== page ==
It took a long time for the DFB Cup to become what it is today. Things were different in the early days. Twelve years after its inception, the German Football Federation donated the competition a new trophy. That was back in 1965. And it was Borussia Dortmund's Alfred "Aki" Schmidt who became the first man to lift it.

In reality, the 1964/65 DFB Cup final never really stood a chance. It was a "stopgap", a consolation prize for the dream final that had fallen through. The dream pairing would have been Borussia Dortmund versus FC Schalke 04. The prospect of a Ruhr derby in the cup final electrified football fans in the Ruhr, which was still a real coal-mining area at the time. Then the semi-finals took place on 17 April 1965. BVB won theirs 4-2 against 1. FC Nuremberg. Schalke were leading 3-1 away to second-tier regional league side Alemannia Aachen. But they were eliminated after a 4-3 defeat in extra-time. The first Ruhr derby cup final in history was no more. But it did end up being BVB's first triumph in the competition.

The story of the final in Hanover's Niedersachsenstadion does not take long to tell. Captain Aki Schmidt fired the Black & Yellows in front after 10 minutes thanks to a perfectly timed lob. Lothar Emmerich made it 2-0 from long range only eight minutes later, and the game was up. "Our early lead shocked Aachen," said goalkeeper Hans Tilkowski: "It robbed them of their courage. It simply didn't make for a good game." On top of that, the heat on the day held BVB back from doing more than was absolutely necessary. And so the ensuing 72 minutes that unfolded in front of the German president Heinrich Lübke, German national team coach Sepp Herberger and 54,998 other spectators went down as one of the most boring cup finals in history. The fact that Lübke described the match as "very entertaining" was either presidential diplomacy or due to his lack of knowledge of footballing matters. German national team coach Sepp Herrberger simply said: "The weather was beautiful. The best thing about the match was the army music ensemble.

Hans Tilkowski, who in absentia had become a father for the third time the day before and was therefore in the best of spirits, wrote in his autobiography: "Aachen were too anxious, Borussia lacked inspiration and I had almost nothing to do in goal." The fact that Tilkowski – the first-choice goalkeeper for the Bundesliga's third-placed club BVB and the German national team, and the first keeper ever to be voted Germany's "Footballer of the Year" later in 1965 – played at all that afternoon took some people by surprise.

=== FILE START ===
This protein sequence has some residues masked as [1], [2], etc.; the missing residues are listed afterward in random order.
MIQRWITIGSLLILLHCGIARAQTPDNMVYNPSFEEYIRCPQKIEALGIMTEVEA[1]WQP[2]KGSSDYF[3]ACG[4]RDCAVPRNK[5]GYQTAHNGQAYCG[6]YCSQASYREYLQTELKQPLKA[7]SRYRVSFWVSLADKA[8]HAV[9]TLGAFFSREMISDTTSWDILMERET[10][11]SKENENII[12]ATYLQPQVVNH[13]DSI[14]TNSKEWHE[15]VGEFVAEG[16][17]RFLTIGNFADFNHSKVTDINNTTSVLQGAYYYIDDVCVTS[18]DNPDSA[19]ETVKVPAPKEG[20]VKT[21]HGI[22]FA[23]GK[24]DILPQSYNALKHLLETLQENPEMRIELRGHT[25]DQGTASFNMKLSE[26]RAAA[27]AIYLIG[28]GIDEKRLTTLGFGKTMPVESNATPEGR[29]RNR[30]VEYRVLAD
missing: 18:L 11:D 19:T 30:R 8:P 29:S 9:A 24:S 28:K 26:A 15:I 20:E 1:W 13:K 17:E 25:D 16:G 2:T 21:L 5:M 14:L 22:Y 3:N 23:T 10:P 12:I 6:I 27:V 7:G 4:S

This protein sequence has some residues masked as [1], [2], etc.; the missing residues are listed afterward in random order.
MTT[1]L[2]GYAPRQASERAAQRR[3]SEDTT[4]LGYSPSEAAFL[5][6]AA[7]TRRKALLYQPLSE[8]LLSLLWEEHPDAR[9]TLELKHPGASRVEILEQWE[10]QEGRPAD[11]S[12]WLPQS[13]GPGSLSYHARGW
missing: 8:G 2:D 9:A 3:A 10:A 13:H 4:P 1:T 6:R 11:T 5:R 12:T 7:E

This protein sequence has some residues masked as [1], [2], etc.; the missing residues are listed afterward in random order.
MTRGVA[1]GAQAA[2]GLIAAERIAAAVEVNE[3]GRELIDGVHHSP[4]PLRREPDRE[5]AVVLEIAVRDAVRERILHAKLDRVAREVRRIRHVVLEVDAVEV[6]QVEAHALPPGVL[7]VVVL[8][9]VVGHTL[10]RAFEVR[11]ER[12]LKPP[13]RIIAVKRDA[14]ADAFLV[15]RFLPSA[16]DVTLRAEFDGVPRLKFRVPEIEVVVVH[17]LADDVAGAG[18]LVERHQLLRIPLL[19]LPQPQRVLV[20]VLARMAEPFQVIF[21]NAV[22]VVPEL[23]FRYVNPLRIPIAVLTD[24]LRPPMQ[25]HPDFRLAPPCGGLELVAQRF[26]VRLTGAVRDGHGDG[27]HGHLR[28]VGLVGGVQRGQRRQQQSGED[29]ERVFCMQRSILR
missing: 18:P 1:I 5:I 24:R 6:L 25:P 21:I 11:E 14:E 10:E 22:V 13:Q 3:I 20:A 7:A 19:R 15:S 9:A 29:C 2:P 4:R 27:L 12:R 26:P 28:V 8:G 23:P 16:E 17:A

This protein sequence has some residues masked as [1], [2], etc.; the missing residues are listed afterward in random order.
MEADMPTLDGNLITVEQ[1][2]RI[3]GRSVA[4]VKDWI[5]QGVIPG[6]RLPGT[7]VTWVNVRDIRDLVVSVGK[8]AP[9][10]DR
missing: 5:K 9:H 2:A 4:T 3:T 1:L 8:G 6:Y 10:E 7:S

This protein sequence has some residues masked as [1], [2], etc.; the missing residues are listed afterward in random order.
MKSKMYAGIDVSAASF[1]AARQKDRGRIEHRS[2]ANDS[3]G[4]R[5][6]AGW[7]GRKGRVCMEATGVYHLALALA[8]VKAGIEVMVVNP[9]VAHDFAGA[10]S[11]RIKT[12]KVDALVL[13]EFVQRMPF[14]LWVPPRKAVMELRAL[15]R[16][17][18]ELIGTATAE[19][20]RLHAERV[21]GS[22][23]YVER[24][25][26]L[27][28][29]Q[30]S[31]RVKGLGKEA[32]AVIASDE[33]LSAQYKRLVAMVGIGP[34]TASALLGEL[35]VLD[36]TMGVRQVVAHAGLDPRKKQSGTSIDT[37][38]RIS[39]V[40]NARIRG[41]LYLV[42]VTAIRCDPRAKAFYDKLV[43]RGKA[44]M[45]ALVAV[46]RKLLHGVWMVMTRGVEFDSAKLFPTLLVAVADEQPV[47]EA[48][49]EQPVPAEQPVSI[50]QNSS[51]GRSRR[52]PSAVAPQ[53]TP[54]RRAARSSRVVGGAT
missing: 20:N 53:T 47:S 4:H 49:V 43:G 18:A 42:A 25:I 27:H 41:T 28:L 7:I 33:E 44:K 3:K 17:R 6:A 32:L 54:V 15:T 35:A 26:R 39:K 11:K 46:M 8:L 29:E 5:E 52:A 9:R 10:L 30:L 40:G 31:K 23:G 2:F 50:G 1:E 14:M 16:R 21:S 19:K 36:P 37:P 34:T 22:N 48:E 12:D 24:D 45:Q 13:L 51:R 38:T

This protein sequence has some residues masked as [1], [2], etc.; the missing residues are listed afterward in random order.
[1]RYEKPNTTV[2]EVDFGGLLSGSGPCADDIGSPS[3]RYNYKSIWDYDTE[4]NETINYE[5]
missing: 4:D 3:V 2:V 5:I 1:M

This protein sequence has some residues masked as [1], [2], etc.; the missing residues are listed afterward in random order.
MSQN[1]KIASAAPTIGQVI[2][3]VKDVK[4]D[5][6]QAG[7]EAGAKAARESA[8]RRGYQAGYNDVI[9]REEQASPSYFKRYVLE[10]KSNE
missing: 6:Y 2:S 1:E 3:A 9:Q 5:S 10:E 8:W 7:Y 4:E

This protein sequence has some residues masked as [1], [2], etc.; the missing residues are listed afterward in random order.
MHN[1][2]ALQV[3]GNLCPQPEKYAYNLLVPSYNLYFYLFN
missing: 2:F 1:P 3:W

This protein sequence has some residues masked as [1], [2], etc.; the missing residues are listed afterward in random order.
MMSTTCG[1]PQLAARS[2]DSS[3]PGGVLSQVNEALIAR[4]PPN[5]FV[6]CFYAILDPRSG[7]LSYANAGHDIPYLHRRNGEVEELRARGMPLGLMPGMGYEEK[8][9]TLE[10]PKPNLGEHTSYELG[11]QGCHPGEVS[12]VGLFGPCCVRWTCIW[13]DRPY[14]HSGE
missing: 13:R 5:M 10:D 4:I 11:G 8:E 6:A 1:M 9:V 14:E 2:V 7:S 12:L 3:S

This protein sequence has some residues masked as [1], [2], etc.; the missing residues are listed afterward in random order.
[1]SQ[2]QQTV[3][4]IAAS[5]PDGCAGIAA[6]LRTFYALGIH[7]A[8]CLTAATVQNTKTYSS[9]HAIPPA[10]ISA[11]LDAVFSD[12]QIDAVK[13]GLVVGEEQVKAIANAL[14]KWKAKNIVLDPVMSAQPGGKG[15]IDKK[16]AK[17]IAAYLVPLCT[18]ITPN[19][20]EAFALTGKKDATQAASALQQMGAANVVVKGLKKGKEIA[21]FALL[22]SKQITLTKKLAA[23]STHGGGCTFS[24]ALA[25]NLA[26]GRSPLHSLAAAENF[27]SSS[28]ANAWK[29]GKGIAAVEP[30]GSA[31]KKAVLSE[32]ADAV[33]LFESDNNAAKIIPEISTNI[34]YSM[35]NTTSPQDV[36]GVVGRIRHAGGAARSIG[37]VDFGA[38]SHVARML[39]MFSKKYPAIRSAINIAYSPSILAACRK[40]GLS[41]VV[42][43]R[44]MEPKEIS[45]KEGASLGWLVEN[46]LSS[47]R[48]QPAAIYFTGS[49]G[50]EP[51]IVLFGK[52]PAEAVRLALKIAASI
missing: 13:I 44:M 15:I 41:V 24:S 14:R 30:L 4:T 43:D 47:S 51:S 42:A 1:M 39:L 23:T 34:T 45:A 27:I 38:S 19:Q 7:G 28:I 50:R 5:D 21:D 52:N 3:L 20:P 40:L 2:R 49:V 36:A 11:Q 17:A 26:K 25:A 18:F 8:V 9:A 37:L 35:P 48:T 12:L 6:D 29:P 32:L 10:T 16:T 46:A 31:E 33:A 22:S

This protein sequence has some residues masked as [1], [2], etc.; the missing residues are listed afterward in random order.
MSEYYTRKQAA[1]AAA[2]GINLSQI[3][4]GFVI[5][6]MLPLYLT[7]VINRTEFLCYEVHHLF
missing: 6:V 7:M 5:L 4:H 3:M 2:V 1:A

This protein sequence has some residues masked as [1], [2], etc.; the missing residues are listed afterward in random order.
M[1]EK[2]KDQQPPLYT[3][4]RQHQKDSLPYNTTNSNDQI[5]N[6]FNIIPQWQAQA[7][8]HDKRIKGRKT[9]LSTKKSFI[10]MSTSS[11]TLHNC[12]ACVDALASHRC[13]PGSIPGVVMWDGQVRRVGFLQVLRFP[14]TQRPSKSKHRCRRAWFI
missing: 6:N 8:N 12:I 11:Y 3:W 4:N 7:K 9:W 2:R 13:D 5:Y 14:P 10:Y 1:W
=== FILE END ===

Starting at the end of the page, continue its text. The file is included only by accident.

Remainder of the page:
Especially Bernhard Wessel. Borussia's No. 2 shot-stopper had been between the sticks in every previous cup round: 1-0 away to Preußen Münster (goal: Reinhold Wosab), 2-1 away to Tennis Borussia Berlin (goals: Schmidt, Wosab), 2-0 at Eintracht Braunschweig (goals: Emmerich) and 4-2 in the semi-final against Nuremberg (goals: Timo Konietzka 2, Emmerich, Wosab). Coach Hermann Eppenhoff had not intended for Wessel to be the cup goalkeeper. It was more down to the fact that in the 1960s there were sometimes scheduling conflicts between club competitions and international matches – and that Tilkowski, as national team goalkeeper, was sometimes absent. In any case, many experts expected Wessel to be involved in the final. Especially since challengers Aachen were the clear outsiders.


But Eppenhoff opted for Hans Tilkowski. His most important job between the second goal in the 18th minute and the final whistle in the 90th was to keep his concentration and to remind his team-mates time and time again not to stop playing entirely. "After all, you only have to be asleep once, the opponent gets lucky with a shot – and then you have a completely different game." And one that Tilkowski didn't fancy that day. He wanted the cup. "In the end it's the titles that count," he said. "It's less important how you won them."

And as for the cup itself, it was brand-new, designed and produced for the 1965 final. President Lübke had brought it to Hanover in a helicopter. Aki Schmidt received it after the match. The next day, the BVB cup heroes presented it to the public in Dortmund from open carriages belonging to the Hansa brewery. But the crowd was a moderate size as the team did the rounds at Borsigplatz. Not comparable to the championships in 1956, 1957 and 1963, and certainly not to the procession that came a year later after the 2-1 victory over Liverpool in the European Cup Winners' Cup final.

Frank Fligge